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This website is maintained by the Law Offices of Dean Malone, P.C., a Dallas, Texas law firm representing people across Texas for work injury cases. We have attempted to provide useful information for those harmed by work injuries.

Texas Construction Worker Fatalities plus Safety Tips

Wednesday, November 8th, 2017
Construction worker in San Francisco.

Construction worker in San Francisco. (Photo credit: Wikipedia)

Among the 50 states, Texas leads in construction work zone fatalities. Between 2003 and 2015, there were 1,324 fatalities in construction work zones, which comes to approximately 102 per year. Texas averaged 13 work zone fatalities each year. Throughout the U.S., new materials and methods are being tested and utilized, to try to reduce the risk of roadway work zone injuries. Among the solutions are steel barricades and “smart safety vests” that can detect when an object is approaching a worker too quickly and alert the worker. It has been discovered that offsite prefabrication of structural components used on overpasses helps to keep workers safer and reduces the impact on traffic.

The leading cause of construction worker fatalities is falls, slips, and trips. The next most dangerous are transportation incidents, contact with equipment or objects, and exposure to harmful environments or substances.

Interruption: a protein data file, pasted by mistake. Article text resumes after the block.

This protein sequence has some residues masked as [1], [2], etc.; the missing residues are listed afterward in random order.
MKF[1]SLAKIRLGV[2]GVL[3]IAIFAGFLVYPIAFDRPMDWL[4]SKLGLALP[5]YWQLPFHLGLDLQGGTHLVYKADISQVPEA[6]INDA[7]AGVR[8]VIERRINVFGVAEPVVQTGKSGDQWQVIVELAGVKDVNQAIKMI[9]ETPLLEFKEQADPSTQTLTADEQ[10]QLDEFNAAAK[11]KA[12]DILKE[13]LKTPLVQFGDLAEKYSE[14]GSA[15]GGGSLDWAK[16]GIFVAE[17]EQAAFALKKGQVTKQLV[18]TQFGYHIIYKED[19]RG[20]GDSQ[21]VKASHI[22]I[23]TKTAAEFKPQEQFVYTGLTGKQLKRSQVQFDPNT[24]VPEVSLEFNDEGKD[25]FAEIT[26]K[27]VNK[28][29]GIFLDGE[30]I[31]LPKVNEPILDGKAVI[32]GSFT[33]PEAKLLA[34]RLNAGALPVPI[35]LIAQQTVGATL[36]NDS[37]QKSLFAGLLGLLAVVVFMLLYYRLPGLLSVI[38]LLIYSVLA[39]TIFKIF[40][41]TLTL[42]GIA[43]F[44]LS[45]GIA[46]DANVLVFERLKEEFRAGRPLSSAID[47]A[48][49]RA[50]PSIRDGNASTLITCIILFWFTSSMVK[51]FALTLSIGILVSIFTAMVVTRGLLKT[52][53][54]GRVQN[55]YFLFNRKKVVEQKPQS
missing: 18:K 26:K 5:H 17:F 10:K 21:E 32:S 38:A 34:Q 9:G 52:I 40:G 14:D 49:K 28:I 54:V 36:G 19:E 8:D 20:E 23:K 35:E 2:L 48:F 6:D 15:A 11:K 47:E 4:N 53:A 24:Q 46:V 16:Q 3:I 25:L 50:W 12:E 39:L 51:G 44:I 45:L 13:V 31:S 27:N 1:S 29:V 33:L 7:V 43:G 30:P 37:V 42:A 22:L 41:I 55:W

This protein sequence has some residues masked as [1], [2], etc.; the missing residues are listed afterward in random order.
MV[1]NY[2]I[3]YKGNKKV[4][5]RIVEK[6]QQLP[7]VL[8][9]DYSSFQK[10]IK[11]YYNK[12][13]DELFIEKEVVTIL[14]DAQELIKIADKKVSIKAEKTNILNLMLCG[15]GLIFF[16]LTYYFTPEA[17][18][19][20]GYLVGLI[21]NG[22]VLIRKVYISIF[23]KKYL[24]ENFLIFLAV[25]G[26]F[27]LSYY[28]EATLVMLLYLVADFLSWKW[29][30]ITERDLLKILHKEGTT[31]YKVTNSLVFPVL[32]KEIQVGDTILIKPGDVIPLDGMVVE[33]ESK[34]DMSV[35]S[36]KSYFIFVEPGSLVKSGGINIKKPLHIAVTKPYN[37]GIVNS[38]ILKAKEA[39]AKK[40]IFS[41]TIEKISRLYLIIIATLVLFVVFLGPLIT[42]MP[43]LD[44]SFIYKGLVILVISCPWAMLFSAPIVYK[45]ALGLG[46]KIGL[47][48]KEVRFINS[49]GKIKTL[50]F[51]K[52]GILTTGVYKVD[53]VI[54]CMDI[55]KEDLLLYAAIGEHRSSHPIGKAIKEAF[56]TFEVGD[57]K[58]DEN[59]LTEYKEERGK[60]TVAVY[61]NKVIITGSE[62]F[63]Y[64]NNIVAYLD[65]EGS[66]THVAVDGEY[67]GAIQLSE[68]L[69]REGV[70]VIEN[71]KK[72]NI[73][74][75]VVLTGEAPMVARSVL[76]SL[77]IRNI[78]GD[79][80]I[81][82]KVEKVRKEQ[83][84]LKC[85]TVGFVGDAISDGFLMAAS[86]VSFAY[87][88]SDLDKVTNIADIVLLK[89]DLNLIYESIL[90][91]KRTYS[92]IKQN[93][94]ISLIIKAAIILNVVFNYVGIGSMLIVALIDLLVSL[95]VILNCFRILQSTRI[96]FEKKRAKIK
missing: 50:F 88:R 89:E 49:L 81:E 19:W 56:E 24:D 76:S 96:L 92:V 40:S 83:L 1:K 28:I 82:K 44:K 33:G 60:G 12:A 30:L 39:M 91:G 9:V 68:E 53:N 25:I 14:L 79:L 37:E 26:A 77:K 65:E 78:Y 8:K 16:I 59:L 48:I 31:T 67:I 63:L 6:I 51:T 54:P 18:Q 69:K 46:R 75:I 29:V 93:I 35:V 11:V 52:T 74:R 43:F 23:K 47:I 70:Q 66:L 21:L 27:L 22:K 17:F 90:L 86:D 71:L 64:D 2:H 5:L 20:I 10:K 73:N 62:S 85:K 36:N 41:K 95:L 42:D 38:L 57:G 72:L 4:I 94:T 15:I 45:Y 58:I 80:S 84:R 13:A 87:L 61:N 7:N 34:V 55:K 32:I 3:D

The U.S. Department of Labor’s Occupational Safety and Health Administration (OSHA) has identified the “Fatal Four,” which have been the top causes of worker deaths on construction sites. Through OSHA, they are identified as falls, electrocution, struck-by-object, and caught-in/caught-between accidents. The following are construction safety tips for avoiding a deadly workplace accident:

  • When using power tools, wear a face shield, glasses, or goggles. In addition, check to be sure protective guards are in place and in good condition.
  • Never position yourself underneath a suspended load. Make sure heavy machine operators see you. When heavy equipment and vehicles are in use, stay clear.
  • Wear a hard hat at all times when on a construction site, and avoid being in areas where work is being performed above you.
  • Use screen, debris nets, and toeboards to secure materials and tools.
  • Always focus on what you are doing but also be watchful for people carrying objects that block their view.
  • Be familiar with the equipment you use, so that you know where wrap, crush, pinch, pull-in, and sheer points are located.
  • Before doing equipment inspections or repairs, chock the wheels on equipment that could move and shut the equipment down.
  • Don’t wear jewelry at work. Wear close-fitting clothing and keep long hair in a bun, to prevent getting caught in moving machinery.

–Guest Contributor

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